Compassion is a core aspect of care. Without it we simply get bodily repair services (I’ve said this before but it needs repeating). In fact, New Zealand Dr. Robin Youngon’s Compassion in Healthcare is devoted to compassion.
Here’s another tie-in: an old friend and colleague of mine, Paul Shippee of Crestone, Colorado, teaches non-violent communication (NVC). It’s based on the work of The Center for Nonviolent Communication, Marshall B. Rosenberg. I’ve read his book; it’s a stunner.
In an April 2010 interview Paul Shippee opens with this:
Nonviolent Communication (NVC) is a method for learning how to have compassionate communication with anyone, including yourself. It is based on awakening a natural intention to connect with humanity, with people, and to value everyone’s needs equally. Mindfulness of language is used as a main tool along with techniques that encourage a change of consciousness. All roads in NVC lead to empathy.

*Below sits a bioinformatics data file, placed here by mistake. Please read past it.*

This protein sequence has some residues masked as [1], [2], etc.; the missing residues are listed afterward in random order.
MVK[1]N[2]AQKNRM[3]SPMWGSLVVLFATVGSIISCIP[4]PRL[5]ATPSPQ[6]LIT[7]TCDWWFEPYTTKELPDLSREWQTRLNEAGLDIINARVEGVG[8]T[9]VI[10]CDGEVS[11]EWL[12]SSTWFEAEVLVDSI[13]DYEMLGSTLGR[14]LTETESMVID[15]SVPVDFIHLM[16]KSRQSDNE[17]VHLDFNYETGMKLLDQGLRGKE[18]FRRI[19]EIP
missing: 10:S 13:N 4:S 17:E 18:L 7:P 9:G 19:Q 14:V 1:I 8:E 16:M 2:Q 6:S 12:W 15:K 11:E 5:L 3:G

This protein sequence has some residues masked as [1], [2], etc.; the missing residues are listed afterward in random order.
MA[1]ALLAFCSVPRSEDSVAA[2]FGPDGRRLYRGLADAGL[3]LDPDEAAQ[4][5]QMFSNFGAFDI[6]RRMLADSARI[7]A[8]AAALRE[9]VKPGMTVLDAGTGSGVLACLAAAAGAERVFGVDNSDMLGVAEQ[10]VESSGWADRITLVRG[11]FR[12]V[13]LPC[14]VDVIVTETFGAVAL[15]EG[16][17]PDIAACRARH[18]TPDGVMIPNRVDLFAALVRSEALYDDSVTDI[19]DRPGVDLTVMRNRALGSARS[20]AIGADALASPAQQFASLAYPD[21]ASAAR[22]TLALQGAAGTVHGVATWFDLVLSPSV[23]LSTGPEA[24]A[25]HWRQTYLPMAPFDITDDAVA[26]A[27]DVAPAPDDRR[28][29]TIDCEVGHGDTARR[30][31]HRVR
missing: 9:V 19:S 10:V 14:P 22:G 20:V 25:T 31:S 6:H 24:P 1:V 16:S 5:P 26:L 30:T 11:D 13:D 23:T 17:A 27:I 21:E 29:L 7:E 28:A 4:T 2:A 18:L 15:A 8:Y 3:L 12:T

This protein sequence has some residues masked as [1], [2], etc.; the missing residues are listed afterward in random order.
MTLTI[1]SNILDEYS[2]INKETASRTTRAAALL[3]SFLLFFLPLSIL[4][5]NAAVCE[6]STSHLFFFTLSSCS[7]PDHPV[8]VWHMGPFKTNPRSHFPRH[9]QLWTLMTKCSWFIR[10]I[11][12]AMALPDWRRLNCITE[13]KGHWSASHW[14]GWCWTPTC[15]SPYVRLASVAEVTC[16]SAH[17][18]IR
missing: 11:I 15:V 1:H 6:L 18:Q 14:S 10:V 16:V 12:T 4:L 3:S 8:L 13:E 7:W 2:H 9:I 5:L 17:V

Since it’s apparent in many ways that citizens and patient-families need to speak up, step up, and act up in order to minimize and mitigate both intrinsic and extrinsic risks of hospitalization, perhaps we ought to look into CNVC and its trainings. ePatient Dave, in an IHI Patient Activists discussion emanating from his look into the history of social equity movements, wonders whether change in the delivery of hospital care—where providers themselves have documented that change takes an average of 17 years—will ultimately require some patient advocate or activist getting shot.
Who knows? It’s an interesting question. But I feel in my bones that acquiring top-notch nonviolent communication skills as presented by CNVC would be a very smart and useful skillset to acquire.